Summer ends in southerly rain
A predicted southerly turn is sweeping up the South Island, bringing bitterly cold temperatures to Christchurch and snow to parts of the Canterbury high country.
The cold weather hit the Ellerslie Flower Show this afternoon, but many punters came prepared for the worst and light rain simply prompted an unfurling of umbrellas and donning of raincoats.
Ticket sales and daily visitor numbers are typically affected by the weather at the outdoor event, which is hoping to attract more than 45,000 visitors this year.
The forecast for the weekend, the final days of the show, is fine.
However, the weather is set to remain cold and wet in Canterbury tonight, with forecasters issuing a warning for strong winds and large hail in Christchurch for the second time in less than a week.
Canterbury Weather Reports Facebook page noted sleety snow fell in Tekapo this afternoon as temperatures fell rapidly in Christchurch, dropping below 10 degrees Celsius by 3.30pm and just under 8C by 7pm.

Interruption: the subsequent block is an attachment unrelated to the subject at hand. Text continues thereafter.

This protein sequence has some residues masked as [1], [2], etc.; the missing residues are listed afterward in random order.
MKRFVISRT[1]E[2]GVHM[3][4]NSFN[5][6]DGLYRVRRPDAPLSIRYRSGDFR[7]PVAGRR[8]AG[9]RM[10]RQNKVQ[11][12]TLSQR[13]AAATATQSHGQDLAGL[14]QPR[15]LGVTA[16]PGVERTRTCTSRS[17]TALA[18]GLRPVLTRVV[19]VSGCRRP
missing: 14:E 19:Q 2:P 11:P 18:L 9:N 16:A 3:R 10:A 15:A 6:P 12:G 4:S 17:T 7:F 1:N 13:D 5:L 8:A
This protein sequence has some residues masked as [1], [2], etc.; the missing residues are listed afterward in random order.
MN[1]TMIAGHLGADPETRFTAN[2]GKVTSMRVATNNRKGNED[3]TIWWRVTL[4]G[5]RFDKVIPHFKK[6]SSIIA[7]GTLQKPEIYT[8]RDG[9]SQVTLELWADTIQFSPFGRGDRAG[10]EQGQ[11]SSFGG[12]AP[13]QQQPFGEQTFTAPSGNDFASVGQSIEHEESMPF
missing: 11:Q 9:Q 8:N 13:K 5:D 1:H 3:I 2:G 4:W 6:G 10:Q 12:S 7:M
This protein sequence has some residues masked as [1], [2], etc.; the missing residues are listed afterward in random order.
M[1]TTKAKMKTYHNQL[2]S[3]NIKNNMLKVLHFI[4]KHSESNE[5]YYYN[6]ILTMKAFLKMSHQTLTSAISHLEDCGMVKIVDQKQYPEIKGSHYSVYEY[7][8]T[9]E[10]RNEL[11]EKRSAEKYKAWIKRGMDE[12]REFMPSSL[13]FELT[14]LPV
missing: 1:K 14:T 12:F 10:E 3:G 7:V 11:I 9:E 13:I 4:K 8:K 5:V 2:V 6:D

MetService forecaster Derick Brenstrum said there had been reports of snow in the Canterbury high country this evening, including around Lake Heron, located about 80km inland from Ashburton and about 500 metres above sea level.
"That should be over or about to finish [by 7pm]," he said.
"The weather system that caused this is moving quite quickly. There might be some small hail in the next hour or so [in Christchurch]."
Brenstrum said reports suggested the snow had "only just" begun to settle, but the quantity was "minimal".
"Any little snowflake that was silly enough to fall on the road wouldn't last long."
There was still a chance of sleet in other parts of the South Island following Metservice's earlier warning of thunderstorms and hail.
The wintery conditions were being brought to much of southern New Zealand by a cold trough in the upper atmosphere moving across the South Island, MetService said.
Unsettled weather today and yesterday had brought the rain to dry areas of central Otago and parts of Canterbury, but little chance of imminent rain was offered for large areas of the North Island which were becoming increasingly dry.
Until it received more than 4mm of rain yesterday, Queenstown had received only 7mm of rain in February, with Wanaka getting only 4mm before yesterday's 1.6mm.